Landscape photography: gear or light ?


Landscape photography is not about cameras, gadgets and gizmos. Photography is about photographers. A camera doesn’t make a great picture anymore than the best word processor writes a great novel. Before you go off and buy that € 3.500 camera body, or the latest € 2.000 super-sharp lens, Think twice: they will not make you a better landscape photographer.

Before I get too many death threats, let me try to explain what I mean: 99% of the world’s landscape images are based upon a large depth of field (DOF). That is to say, that we want to have as much of the subject in sharp focus as possible. Front to back sharpness will help to convey to the viewer the splendor of the view, and help to convey something of our own experience when taking the photo. To achieve this in an image, we will shoot with the aperture stopped down to about f/11, and focus one-third of the way into the frame. Remember the hyperfocal rule. This gives the greatest depth of field possible, culminating in an overall sharp and detailed image. With nearly any gear or lens.

I’m not trying to say that a lens like the Nikon 14-24mm f/2.8 ED isn’t worth owning. Please don’t get me wrong. I’m sure it has faster focusing, a better build, better contrast, better color rendition and better handling than any basic 18-105mm kit lens. No doubt about a fact. But it also costs five times as much, without returning five times better image quality.

And full frame sensors offer better low-light performance, better dynamic range, if we are comparing the latest technology. This is true, but so what? If you are primarily a landscape photographer, then the camera should be set up on a tripod and set to the lowest ISO possible anyway. And as for dynamic range, it’s nothing that post-processing can’t deal with. The argument could be made that full-frame cameras are ”pro” cameras, and therefore better built, weather-sealed etc. That also means, however, that they will probably be bigger and heavier to carry around, the files will be bigger to deal with, and the lenses will generally be more expensive (and heavier). As a result, you will capture better images with your iPhone: you GOT it at the right place, and in the right time.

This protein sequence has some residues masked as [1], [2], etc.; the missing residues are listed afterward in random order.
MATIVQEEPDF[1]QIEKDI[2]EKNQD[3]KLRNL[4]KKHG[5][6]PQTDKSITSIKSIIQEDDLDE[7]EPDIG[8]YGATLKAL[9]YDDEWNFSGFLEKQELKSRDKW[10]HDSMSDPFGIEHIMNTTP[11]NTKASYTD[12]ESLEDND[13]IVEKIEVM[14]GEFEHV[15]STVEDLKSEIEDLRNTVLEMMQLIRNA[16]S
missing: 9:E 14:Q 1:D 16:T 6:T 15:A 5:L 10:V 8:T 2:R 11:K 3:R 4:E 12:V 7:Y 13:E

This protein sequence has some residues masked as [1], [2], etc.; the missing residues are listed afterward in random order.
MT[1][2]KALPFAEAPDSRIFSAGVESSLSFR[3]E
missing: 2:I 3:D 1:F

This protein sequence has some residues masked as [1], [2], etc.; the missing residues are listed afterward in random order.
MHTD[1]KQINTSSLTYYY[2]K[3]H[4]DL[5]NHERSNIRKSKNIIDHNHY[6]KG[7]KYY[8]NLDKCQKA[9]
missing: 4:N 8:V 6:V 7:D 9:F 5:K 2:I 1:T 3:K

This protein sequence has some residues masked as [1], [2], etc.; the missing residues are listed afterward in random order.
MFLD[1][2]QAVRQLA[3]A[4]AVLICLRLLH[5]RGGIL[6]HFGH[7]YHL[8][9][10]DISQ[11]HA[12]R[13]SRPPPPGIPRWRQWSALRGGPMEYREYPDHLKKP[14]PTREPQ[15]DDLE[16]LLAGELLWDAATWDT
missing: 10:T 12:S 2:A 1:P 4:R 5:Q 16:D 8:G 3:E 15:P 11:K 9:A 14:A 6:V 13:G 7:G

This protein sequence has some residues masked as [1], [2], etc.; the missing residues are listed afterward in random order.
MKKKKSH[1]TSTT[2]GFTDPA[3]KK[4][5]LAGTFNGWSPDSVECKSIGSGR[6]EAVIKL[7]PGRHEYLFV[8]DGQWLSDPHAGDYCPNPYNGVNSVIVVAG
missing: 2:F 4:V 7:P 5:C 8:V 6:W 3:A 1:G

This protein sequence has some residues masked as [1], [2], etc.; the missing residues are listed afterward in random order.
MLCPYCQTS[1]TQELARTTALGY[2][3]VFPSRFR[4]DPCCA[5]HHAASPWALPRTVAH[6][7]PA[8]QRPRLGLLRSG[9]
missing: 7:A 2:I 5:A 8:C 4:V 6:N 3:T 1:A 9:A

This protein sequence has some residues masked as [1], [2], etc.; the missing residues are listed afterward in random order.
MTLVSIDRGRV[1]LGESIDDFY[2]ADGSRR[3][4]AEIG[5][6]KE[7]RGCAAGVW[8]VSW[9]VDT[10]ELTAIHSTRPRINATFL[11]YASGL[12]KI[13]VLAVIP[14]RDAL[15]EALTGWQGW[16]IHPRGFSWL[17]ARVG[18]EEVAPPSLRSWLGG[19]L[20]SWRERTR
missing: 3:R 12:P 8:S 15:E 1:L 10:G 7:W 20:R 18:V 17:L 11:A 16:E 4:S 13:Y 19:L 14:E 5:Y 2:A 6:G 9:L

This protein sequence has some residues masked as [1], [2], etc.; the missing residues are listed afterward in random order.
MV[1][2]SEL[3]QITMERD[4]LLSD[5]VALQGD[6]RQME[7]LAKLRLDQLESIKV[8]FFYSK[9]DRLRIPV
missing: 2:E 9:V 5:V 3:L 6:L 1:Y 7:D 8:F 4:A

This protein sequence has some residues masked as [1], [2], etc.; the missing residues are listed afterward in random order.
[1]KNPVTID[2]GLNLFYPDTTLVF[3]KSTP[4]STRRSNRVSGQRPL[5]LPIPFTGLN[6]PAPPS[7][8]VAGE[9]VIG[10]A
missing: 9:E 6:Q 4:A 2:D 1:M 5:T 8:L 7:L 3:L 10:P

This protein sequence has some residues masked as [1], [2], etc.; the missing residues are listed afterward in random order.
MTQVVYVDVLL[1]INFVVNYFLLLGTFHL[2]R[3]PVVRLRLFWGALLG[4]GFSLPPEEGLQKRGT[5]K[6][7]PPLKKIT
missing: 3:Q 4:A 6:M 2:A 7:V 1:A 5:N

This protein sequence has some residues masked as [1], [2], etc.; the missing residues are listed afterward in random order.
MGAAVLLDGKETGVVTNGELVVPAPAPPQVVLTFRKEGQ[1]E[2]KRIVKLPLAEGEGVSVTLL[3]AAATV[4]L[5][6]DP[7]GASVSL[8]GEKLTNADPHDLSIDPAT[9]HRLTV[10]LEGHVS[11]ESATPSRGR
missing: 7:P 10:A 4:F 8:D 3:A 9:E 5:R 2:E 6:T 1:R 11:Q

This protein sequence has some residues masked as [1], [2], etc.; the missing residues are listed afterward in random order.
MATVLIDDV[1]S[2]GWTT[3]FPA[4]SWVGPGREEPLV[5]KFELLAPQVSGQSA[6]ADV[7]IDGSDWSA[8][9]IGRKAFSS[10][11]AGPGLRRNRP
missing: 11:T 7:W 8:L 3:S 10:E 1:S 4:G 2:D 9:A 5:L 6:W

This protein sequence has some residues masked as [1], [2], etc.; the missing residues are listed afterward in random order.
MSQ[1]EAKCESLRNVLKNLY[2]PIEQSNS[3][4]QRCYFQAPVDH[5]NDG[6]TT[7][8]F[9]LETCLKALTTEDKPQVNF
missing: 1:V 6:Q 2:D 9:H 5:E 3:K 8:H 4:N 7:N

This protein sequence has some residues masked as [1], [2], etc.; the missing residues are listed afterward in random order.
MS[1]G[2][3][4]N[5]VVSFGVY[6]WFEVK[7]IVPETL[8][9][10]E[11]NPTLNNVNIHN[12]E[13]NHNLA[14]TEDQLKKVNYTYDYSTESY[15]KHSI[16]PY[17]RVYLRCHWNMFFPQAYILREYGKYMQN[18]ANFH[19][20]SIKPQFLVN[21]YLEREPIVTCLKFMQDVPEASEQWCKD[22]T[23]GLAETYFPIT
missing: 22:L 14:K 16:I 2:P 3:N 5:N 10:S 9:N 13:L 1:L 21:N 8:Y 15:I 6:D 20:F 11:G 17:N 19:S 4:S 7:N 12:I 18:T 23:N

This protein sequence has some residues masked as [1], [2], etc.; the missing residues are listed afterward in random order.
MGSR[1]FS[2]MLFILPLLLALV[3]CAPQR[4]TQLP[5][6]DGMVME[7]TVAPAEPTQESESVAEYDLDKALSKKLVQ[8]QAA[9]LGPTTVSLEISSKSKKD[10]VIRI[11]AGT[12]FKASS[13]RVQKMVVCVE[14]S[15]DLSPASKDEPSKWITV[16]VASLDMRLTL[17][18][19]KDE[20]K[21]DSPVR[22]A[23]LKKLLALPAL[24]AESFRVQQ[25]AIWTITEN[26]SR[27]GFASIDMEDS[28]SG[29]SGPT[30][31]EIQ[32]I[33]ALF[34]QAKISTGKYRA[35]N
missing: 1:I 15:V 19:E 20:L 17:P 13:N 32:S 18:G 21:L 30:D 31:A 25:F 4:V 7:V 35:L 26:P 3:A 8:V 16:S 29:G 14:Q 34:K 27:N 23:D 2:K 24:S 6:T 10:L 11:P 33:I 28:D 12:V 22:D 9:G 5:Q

Above all, the most important aspect of great landscape photography is light. You can stand in front of a beautiful coastal scene, with a wonderful composition of foreground, middle and background elements, full of sweeping curves and leading lines. But, if the light isn’t right, then you have no image. More than anything else, it’s the quality of the light in a landscape that will determine its success or failure.

The photographers you admire may very well use the latest full frame bodies, and the most expensive ultra-wide lenses that money can buy. But, that’s not what makes them great photographers either. When it comes to beautiful landscape images, it is most definitely not about the gear. They will chase the light. They will get up early, and go to bed late, in pursuit of that damned right light. They will stand on a cliff for hours, with their camera set up in the one spot, waiting for just the right light to make just the one image. And if they get that one shot, then they will consider it a successful day. It’s about planning to be in the right place at the right time. And then it’s about getting lucky when mother Nature decides to turn up with glorious light.